∴We can calculate the amount of electric flux for six surfaces by using Gauss’s law,

Φ_{E} = \(\int_{s} \mathbf{E} \cdot d \mathbf{S}=\frac{q}{\varepsilon_{0}}\)

∴For one surface of the cube, amount of electric flux is given as Φ_{E’}= \(\frac{q}{6 \varepsilon_{0}}\)

(b) Even if the point charge is moved to a distance from the centre of the square and side of the square is

doubled, but amount of charge enclosed into the Gaussian surface does not changes.

∴The amount of electric flux remains same.

Question 20.

Why is a Zener diode considered as a special purpose semiconductor diode? Draw the I-V characteristics of Zener diode and explain briefly, how reverse curent suddenly increase at the breakdown voltage? Describe briefly with the help of a circuit diagram, how a Zener diode works to obtain a constant DC Voltage from the unreg ulatey DC output of a rectifier. [4]

Or

Draw the circuit diagram of full-wave rectifier using p-n junction diode. Explain its working and show the output input waveforms. [4]

Answer:

Zener diode works only in reverse breakdown region that is why it is considered as a special purpose semiconductor.

I-V characteristics of Zener diode is given below reverse current is due to the flow of electrons from n → p and holes from p → n. As, the reverse-biased voltage increase the electric field across the junction, increases significantly and when reverse bias voltage V = V_{z}, then the electric field strength is high enough to pull the electrons from p-side and accelerated it to n-side.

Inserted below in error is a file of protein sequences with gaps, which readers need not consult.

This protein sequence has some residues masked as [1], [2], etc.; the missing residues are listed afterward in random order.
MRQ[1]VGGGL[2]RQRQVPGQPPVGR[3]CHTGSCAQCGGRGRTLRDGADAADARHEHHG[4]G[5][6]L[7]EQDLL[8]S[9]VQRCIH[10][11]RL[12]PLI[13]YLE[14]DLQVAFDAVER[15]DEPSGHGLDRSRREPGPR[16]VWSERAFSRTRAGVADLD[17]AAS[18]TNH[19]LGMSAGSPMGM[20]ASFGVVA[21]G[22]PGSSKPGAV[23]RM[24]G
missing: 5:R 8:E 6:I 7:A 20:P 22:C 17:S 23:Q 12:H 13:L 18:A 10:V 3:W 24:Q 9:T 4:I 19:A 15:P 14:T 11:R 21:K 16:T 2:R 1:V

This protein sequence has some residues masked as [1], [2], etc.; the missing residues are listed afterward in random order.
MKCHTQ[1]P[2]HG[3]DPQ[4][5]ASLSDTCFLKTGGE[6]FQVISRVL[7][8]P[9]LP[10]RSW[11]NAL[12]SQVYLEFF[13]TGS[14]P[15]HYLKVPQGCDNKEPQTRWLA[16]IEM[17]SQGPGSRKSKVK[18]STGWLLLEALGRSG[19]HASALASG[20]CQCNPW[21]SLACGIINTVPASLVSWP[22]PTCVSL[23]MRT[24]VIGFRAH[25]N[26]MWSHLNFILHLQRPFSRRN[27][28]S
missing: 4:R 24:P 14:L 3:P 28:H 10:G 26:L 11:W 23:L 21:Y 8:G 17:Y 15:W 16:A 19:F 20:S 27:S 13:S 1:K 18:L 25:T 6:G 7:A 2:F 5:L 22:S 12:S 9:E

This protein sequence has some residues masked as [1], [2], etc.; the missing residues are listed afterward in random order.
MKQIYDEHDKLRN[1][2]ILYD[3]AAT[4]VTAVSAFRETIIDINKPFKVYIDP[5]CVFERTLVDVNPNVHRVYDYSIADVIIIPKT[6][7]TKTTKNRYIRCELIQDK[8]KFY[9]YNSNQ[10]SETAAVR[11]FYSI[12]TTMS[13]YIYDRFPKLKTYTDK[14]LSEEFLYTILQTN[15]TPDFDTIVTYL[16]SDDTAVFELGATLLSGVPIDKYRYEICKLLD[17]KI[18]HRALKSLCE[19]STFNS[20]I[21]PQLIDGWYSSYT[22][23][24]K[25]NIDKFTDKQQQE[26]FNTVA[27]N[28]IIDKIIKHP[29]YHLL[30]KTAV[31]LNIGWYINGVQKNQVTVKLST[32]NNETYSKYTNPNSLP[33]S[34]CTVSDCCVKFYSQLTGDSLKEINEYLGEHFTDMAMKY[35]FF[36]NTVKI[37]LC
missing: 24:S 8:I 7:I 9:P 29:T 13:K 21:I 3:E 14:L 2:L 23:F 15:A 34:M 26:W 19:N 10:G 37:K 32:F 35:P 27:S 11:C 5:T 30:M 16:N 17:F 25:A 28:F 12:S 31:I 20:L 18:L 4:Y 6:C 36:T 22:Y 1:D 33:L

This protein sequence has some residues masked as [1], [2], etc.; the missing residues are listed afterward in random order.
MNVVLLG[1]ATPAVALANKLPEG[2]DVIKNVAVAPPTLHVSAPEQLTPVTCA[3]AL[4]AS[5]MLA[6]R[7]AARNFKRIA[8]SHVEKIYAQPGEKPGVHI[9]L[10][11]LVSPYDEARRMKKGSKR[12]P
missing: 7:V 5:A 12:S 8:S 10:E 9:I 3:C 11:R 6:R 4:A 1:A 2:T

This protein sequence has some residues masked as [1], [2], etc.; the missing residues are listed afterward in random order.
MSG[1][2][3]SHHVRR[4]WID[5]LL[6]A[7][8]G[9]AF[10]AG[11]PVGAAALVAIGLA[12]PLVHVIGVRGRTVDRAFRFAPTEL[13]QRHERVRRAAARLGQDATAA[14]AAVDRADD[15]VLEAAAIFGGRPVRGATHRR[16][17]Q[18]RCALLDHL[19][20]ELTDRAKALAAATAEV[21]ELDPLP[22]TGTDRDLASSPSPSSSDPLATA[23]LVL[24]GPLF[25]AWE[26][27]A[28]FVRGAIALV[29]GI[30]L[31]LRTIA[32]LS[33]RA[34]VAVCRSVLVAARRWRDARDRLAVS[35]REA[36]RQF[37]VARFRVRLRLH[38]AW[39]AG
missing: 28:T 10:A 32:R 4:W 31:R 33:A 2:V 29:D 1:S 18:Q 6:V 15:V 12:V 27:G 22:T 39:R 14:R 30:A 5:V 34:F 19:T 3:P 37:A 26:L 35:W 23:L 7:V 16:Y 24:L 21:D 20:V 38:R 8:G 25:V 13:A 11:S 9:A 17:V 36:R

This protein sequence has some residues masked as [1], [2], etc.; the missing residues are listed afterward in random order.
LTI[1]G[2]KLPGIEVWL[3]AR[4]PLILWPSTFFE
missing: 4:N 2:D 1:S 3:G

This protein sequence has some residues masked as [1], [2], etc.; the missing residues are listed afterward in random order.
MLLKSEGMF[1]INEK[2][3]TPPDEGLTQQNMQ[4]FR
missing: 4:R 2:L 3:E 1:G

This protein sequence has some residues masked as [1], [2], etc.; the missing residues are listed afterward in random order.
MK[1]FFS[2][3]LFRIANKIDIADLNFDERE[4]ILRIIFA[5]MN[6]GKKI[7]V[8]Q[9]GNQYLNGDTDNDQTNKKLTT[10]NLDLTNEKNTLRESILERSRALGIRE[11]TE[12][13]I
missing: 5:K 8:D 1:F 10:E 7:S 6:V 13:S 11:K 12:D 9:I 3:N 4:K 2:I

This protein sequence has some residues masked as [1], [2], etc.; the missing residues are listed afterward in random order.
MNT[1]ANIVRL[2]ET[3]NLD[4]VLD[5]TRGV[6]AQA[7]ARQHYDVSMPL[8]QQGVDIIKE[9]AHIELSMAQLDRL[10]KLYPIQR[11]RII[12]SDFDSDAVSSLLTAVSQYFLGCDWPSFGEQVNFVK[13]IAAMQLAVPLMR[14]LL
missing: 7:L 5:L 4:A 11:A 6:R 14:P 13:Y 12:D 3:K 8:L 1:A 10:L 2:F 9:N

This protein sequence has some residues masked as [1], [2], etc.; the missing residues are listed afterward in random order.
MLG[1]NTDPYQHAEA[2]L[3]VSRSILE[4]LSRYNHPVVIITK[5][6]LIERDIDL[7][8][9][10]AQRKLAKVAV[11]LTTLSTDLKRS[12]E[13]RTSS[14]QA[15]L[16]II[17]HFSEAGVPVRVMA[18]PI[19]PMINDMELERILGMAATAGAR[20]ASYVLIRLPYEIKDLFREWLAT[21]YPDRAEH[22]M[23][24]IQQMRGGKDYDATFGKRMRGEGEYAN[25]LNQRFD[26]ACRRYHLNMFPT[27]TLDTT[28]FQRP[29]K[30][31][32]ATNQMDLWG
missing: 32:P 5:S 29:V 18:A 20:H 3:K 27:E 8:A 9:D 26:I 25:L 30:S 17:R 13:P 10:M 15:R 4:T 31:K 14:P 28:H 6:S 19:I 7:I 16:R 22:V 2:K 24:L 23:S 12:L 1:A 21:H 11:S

These electrons are responsible for the high current at the breakdown. In reverse biasing arrangement of P-N junction diode we saw that in the state of breakdown voltage the reverse current of the diode is not less but increases rapidly, but the potential at the ends of the diode remains approximately equal to the breakdown voltage meaning remains constant. For any diode; breakdown voltage depends on the quantity of impurities mixed.

Therefore, according to the quantity of the impure element any special breakdown voltage diode’s fabrication can be done. When any diode is so formed for any special breakdown voltage that in reverse biasing also at breakdown voltage it works without being damaged; then such type of diode is called Zener thode. With the help of various quantities of impurity mixed today the diodes are available of less than 1 volt and in hundreds volt also. The sign of Zener diode is shown in the figure.

When the current flowing through the breakdown point from the Zener diode is increased highly still the potential difference at both its ends is constant. This property makes its use for voltage stabilization and voltage regulation. We know that in an ordinary dc power supply with the use of rectifier and equalizer filter, ac is changed to dc. In such type of power supplies when there is change in load current, the value of dc voltage also changes.

Therefore, in such situations where current is to be obtained at constant dc voltage such power supply cannot be used. With the help of a Zener diode, the output voltage of a power supply can be kept constant.